In The Heights star Anthony Ramos says the movie is seeing Good In Every Hood: NPR


Usnavi (Anthony Ramos) runs a corner and dreams of returning to the Dominican Republic in in the heights.

Courtesy of Warner Bros . Pictures

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Courtesy of Warner Bros . Pictures

Usnavi (Anthony Ramos) runs a corner and dreams of returning to the Dominican Republic in in the heights.

Courtesy of Warner Bros . Pictures

The first time he saw actor Anthony Ramos in the heights Lin Manuel MirandaA Broadway production about a Latinx community in the Washington Heights neighborhood of New York City, it was influenced.

“The pulse of this play, I feel like it’s close to me,” he says. “I didn’t feel like watching a musical at all… watching in the heights, that gave me hope, like, Wow, that’s what a Broadway show could be. ”

Now Ramos is starring – singing, dancing and rapping – in a film adaptation of in the highlands. He plays Usnavi, a young man who turns a corner and dreams of returning to the Dominican Republic, which he left when he was eight years old.

Ramos says the neighborhood depicted in the movie reminds him of Bushwick Enterprises, Brooklyn, where he grew up.

“There were moments of shock and things like that,” he says. “But at the end of the day, there were a lot of good things too… I’m grateful we had a movie about a neighborhood like Washington Heights where we see… this diverse representation coming together and celebrating not just the community, but where they come from, celebrating life… There is good in every cover.”

Ramos played a double role as abolitionist John Lorenz and Philip Hamilton in a Broadway production and film version Hamilton. Ramos is now on the new season of HBO in treatment, like Eladio, who has mostly virtual sessions with a therapist played by Uzo Aduba.

Interview highlights

On the feeling represented by the Broadway production of in the heights

I sat and watched this show, and just saw all these characters on stage. …and I felt like watching my cousins ​​and aunts and uncles on stage now, like friends I grew up with. And these people speak the vernacular that is familiar to me. …

I grew up in Bushwick with my mother, two brothers, an older sister and a younger sister, [in a] Predominantly Hispanic neighborhood – Puerto Ricans, Dominicans and Mexicans. It was what we call a barrio. She was harsh. But, it’s funny, Washington Heights, the pulse of that neighborhood, the music and the food, the people just screaming out of their windows to someone downstairs or the kids turning on the fire hydrants—there were all these similarities between the neighborhood I grew up in and Washington Heights.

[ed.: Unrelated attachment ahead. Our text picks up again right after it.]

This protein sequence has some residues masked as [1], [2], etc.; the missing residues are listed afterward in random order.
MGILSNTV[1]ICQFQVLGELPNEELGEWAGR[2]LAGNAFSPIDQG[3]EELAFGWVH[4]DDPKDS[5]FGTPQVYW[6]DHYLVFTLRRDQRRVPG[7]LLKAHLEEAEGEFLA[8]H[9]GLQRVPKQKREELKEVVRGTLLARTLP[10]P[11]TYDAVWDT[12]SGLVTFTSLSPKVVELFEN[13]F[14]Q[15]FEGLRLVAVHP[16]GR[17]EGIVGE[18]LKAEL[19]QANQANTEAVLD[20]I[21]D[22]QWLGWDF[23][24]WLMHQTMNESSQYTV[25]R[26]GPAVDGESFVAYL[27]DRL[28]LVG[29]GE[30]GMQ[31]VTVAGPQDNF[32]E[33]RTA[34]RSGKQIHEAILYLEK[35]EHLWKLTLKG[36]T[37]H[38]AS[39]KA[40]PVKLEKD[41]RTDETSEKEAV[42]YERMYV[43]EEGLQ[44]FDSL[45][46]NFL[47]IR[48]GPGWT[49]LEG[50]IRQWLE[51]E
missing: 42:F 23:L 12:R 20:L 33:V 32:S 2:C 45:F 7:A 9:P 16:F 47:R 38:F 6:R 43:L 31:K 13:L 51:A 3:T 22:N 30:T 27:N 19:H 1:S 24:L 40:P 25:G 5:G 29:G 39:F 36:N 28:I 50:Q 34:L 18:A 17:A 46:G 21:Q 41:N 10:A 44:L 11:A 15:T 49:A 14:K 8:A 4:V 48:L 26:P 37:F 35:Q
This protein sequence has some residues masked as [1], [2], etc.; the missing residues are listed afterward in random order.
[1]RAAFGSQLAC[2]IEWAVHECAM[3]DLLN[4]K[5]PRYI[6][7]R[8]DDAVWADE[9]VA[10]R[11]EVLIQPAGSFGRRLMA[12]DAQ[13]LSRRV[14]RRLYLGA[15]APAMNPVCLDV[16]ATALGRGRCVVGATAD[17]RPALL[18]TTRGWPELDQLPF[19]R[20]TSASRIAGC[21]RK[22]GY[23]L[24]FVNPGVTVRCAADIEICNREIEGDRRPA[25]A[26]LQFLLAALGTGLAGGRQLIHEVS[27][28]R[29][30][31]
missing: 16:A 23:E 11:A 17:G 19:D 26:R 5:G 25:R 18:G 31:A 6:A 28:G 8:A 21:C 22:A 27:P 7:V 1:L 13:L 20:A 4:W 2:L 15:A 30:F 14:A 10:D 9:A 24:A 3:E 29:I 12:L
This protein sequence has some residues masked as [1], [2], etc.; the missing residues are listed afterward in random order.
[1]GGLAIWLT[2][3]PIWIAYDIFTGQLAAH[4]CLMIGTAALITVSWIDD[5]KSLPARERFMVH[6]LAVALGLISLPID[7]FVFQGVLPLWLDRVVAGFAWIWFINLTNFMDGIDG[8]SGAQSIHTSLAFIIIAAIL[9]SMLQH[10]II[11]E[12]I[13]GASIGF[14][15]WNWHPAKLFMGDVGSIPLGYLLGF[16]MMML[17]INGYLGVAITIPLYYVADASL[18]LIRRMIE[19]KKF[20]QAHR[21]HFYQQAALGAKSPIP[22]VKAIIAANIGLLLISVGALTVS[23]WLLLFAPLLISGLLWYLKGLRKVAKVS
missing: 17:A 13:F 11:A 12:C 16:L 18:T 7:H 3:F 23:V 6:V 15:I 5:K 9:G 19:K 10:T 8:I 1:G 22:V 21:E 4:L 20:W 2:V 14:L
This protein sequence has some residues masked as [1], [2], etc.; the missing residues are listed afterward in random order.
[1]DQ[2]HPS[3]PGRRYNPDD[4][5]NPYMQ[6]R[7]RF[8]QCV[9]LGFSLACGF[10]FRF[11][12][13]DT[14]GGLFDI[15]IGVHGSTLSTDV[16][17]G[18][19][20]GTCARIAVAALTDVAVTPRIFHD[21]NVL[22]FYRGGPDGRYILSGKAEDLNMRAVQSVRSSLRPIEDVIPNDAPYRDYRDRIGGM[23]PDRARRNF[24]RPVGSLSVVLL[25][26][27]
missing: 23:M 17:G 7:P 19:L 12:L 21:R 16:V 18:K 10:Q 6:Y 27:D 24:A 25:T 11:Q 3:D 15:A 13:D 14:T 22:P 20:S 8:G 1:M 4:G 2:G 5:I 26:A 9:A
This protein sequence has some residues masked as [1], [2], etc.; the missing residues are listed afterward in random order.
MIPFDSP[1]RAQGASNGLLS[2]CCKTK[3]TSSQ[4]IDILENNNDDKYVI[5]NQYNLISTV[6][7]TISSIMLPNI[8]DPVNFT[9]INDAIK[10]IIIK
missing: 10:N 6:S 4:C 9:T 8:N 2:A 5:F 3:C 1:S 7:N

About how a high school drama teacher helped him get a college scholarship

All my applications were withdrawn because I missed the deadline for financial aid forms. And she said, “Hope wasn’t lost”—because I was desperate. I was thinking of going to the Navy. She was like… “You need to audition for this school called AMDA [American Musical and Dramatic Academy]. “… [I said] “Okay, I’ll audition for it.”

entered, [but] I couldn’t stand it. … She said , [apply to] Jerry Seinfeld Scholarship… I said, “Do they know what my grades are?” She said, “Yeah, it’s okay. They still want to meet you.” …

And I’m sitting with this woman…and she just told my story and basically said…”I need a shot. I just need someone who’s going to give me a chance. My grades aren’t…a reflection of who I am. I just need a chance.” We became emotional and she shared things about my life, how I grew up. Then I left and the school was asking me for this crazy loan. I could not stand it, and asked the man to give me another day. … after two hours, [she] He called me and said, “Hey, Anthony, we don’t usually get the scholarship for people with these degrees, but we want to pay for your school for all four years.”

When you catch appendicitis at the right time Hamilton Opened on Broadway

It was between shows. It was a day of two shows. I will never forget it. I was in excruciating pain. I was sitting in my dressing room, and I was like, let me at least try to take a nap or something. I was trying to eat lunch, and couldn’t do it. I was like, OK, let me lie down. The pain was so severe that I had to scream. I just told my theater director, “I can’t do that. I’m so sorry.” I could not. I was in so much pain. …

[My brother and I] He went straight to the hospital. I think it was Mount Sinai. And they’re like, “You’ve got appendicitis, bro…you need surgery.” I literally said, “Can we do this next week?” “No, we have to do that now.” …they took me to that room. They took out the appendix. I was crazy. I was taking all of these medications. …

Then the doctors said, “Yes, you should be off your program for a month.” I’m like, “Brother, if I get off the show for a month, I don’t get paid!” We just got to Broadway, [I’m] smashed! Think about it: You’re going through a life-or-death situation… and the thing I’m thinking is, you, I should pay my rent, brother. … I was supposed to be away from the show for a month, and, you know, we cut it into two weeks. They tweaked the show a bit for me. …then we recorded the cast album. We recorded the cast album shortly after I had my appendectomy, and I had to sit in a chair in the studio between each shot. I would stand up, cut my voice, and then sit on the chair.

About becoming a Calvin Klein lingerie model

I still have to get up some days and be like, man, you’re good enough. You still have those days when you, man, have big ears. My eyes look like this. I only have one strand of hair that does not fall out. … I was very surprised. you like what? Do they have the right person?

This interview was produced and edited by Lauren Krenzel and Kayla Lattimore for broadcast. Bridget Bentz, Molly Seavy-Nesper, and Beth Novey have adapted it for the web.

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